Filtering events using WPR

Sowoon Pyo

More often than not, we collect bigger trace files than we really need. Even though what we are interested in are just a few types of events from an event provider. Or other times, we want to see the call stacks of just a few events but not the rest from the event provider. Turning on the event provider with stacks without any filtering can result in a ton of events from the provider plus stack-walk events for every event, bloating the trace. That means a few interesting events are buried under a pile of uninteresting events. Not only does the bloated trace make it hard to find the needle in the haystack, but also poses other problems like the growing size of the trace file. Some performance sensitive programs would have problems in reproducing the issue if full events are enabled.

Filtering events is not a new topic. Developers needed to control verbosity of the events and Event Tracing for Windows has been providing event filtering in various ways. Let us find out how to filter the events using WPR.

Basic event filtering using Keyword and Level

The first level of filtering is to set the keyword and level. The event provider can check the keyword and level value and generate events accordingly. This is a simple and efficient way to filter the events. The best thing about this provider-side filtering is the minimal CPU overhead. However, for this simple provider-side filtering to be effective, the events should be organized with keyword and level by the provider. That is why it is highly recommended for event providers to always define keywords for all events and use levels consistently, regardless of whether they are manifested or tracelogging events.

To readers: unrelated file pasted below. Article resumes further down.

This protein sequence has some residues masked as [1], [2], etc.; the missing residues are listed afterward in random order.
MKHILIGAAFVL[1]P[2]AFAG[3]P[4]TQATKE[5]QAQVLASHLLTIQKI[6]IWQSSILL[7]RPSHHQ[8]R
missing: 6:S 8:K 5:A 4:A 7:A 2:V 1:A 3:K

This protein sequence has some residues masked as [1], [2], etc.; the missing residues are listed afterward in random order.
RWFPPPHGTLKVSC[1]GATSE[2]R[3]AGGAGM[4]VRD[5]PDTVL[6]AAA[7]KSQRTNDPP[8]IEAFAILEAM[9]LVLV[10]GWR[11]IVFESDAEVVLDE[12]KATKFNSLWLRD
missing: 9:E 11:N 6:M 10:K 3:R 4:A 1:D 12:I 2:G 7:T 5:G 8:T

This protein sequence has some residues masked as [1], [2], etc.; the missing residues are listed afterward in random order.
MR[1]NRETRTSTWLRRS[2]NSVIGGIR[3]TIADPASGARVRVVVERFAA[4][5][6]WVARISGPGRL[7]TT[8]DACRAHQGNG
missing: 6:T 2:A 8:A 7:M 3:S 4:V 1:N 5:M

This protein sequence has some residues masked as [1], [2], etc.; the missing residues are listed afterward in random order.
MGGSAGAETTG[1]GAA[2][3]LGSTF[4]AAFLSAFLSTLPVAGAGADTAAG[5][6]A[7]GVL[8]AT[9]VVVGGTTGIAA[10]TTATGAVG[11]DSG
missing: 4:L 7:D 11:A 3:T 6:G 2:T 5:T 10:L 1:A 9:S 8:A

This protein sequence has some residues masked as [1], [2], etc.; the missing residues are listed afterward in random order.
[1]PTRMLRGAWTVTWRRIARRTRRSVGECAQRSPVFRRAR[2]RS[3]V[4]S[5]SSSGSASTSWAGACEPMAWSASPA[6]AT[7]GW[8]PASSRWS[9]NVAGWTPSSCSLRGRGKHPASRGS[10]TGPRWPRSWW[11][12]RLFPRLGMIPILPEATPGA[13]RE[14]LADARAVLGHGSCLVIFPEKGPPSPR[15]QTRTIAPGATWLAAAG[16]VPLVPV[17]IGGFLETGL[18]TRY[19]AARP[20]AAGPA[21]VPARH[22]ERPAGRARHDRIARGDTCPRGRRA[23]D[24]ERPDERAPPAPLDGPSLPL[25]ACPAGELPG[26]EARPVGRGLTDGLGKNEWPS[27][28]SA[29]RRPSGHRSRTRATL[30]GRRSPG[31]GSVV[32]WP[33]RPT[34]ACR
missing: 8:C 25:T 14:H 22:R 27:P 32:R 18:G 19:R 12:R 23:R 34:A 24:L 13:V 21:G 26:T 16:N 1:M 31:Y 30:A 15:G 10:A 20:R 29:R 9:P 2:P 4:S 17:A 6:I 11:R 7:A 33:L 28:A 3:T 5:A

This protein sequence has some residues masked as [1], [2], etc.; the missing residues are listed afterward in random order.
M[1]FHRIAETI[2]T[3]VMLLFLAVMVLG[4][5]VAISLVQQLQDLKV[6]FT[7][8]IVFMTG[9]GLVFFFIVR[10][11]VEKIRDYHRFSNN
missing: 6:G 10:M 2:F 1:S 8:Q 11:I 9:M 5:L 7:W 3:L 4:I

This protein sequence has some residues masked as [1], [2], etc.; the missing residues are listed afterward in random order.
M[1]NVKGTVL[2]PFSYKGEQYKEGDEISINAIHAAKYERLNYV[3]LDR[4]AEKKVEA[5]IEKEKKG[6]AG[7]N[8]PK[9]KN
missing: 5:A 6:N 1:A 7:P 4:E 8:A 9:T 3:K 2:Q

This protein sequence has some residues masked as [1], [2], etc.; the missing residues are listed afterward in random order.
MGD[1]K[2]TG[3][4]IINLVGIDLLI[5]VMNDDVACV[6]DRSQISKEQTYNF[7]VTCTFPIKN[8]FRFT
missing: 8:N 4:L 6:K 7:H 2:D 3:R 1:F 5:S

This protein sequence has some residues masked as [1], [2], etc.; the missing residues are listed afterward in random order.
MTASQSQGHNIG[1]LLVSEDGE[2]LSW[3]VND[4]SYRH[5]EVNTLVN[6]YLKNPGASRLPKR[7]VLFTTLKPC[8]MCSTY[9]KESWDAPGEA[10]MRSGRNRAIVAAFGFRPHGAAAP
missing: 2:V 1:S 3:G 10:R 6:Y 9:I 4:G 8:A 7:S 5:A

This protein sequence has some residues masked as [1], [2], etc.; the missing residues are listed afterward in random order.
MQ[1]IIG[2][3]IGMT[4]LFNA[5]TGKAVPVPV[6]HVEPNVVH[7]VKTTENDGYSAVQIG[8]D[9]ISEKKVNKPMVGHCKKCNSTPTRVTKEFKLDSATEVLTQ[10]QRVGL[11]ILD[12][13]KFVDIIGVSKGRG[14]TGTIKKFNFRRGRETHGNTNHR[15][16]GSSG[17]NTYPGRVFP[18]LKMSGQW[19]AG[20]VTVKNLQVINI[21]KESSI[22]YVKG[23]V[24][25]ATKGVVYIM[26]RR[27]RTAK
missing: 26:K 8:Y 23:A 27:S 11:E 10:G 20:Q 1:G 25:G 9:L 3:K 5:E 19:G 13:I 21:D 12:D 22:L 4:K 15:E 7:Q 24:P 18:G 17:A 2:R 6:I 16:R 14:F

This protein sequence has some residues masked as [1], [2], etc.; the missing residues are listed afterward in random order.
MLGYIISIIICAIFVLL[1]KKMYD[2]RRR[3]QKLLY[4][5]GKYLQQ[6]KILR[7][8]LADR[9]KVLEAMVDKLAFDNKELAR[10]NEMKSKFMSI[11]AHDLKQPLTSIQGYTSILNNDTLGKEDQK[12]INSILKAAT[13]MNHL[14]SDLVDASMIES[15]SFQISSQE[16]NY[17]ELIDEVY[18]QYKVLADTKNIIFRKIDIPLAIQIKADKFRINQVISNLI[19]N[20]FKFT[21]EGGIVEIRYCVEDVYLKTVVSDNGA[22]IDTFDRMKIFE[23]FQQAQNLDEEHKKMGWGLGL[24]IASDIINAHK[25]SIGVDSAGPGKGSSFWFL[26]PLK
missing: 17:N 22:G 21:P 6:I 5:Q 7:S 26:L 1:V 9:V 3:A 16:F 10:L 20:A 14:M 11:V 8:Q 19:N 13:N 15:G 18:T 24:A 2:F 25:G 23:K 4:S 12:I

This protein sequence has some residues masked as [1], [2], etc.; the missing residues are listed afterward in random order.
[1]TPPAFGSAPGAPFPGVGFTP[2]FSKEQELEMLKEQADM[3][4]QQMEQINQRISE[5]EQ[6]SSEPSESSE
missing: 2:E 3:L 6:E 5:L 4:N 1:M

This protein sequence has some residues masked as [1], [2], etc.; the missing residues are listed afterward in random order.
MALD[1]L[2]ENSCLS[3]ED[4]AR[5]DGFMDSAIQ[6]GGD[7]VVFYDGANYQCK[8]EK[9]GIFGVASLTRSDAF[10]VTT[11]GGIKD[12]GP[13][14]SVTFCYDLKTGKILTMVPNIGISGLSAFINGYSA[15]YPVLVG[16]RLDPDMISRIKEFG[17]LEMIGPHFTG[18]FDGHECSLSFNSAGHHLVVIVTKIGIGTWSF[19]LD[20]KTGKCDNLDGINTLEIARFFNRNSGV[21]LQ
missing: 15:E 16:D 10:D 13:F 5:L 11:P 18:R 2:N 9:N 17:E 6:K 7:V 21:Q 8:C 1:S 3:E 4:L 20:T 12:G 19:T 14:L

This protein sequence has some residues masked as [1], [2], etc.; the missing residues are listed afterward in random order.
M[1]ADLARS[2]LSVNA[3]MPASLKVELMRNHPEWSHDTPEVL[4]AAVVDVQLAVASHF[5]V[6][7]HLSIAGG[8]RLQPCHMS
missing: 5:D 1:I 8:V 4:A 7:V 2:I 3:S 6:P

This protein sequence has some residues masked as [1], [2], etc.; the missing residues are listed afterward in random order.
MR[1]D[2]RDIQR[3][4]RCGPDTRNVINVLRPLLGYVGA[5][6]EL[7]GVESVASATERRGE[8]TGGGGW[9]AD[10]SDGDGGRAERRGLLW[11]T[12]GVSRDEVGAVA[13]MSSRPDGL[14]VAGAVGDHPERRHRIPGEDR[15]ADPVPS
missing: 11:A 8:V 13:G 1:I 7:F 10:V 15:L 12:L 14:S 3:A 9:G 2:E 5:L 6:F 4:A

<EventProvider Id="Test_EventProvider_WPR_Status" Name="36b6f488-aad7-48c2-afe3-d4ec2c8b46fa" Level="3"> <!-- Warning, error, and critical level-->
  <Keywords>
    <Keyword Value="0x10000"/><!--PerfStatus-->
    <Keyword Value="0x20000"/><!--DebugStatus-->
    <Keyword Value="0x40000"/><!--Informational-->
  </Keywords>
</EventProvider>

Event filtering by event IDs and names

Often, filtering by setting keyword and level is not enough. Manifest based events have the ID, whereas tracelogging events have the name. You can use event IDs or names to filter the specific events in or out.

Table EventFilters and EventNameFilters

By event ID By event name
Event type Manifest based Tracelogging
WPR element name <EventFilters> <EventNameFilters>
EVENT_FILTER_DESCRIPTOR type EVENT_FILTER_TYPE_EVENT_ID EVENT_FILTER_TYPE_EVENT_NAME
WPR Example Recording events from Microsoft-Windows-Win32k everything except event id 164 and 166 <EventProvider Id=”Microsoft-Windows-Win32k” Name=”8c416c79-d49b-4f01-a467-e56d3aa8234c” NonPagedMemory=”true”>   <EventFilters FilterIn=”false”> <EventId Value=”164″ /> <EventId Value=”166″ /> </EventFilters> </EventProvider> Recording events from EventProvider_TraceLogGen with the event name Preset1 and Preset2 with matching keyword.

<EventProvider Id=”EventProvider_TraceLogGen” Name=”3970F9cf-2c0c-4f11-b1cc-e3a1e9958833″> <EventNameFilters FilterIn=”true” Level=”5″> <Keyword Value=”0x10000000000000″/> <EventName Value=”Preset1″/> <EventName Value=”Preset2″/> </EventNameFilters> </EventProvider>

Available on Windows 8.1 Windows 10, version 1709 and later.

Stack filtering by event IDs and names

Same as the event filtering by event IDs and names, you can filter the stack events using event IDs, names, and keyword/level.

Table StackFilters and StackEventNameFilters

By event ID By event name By keyword and level
Event type Manifest based Tracelogging Both
WPR element name <StackFilters> <StackEventNameFilters> <StackKeywordLevelFilter>
EVENT_FILTER_DESCRIPTOR type EVENT_FILTER_TYPE_STACKWALK EVENT_FILTER_TYPE_STACKWALK_NAME EVENT_FILTER_TYPE_STACKWALK_LEVEL_KW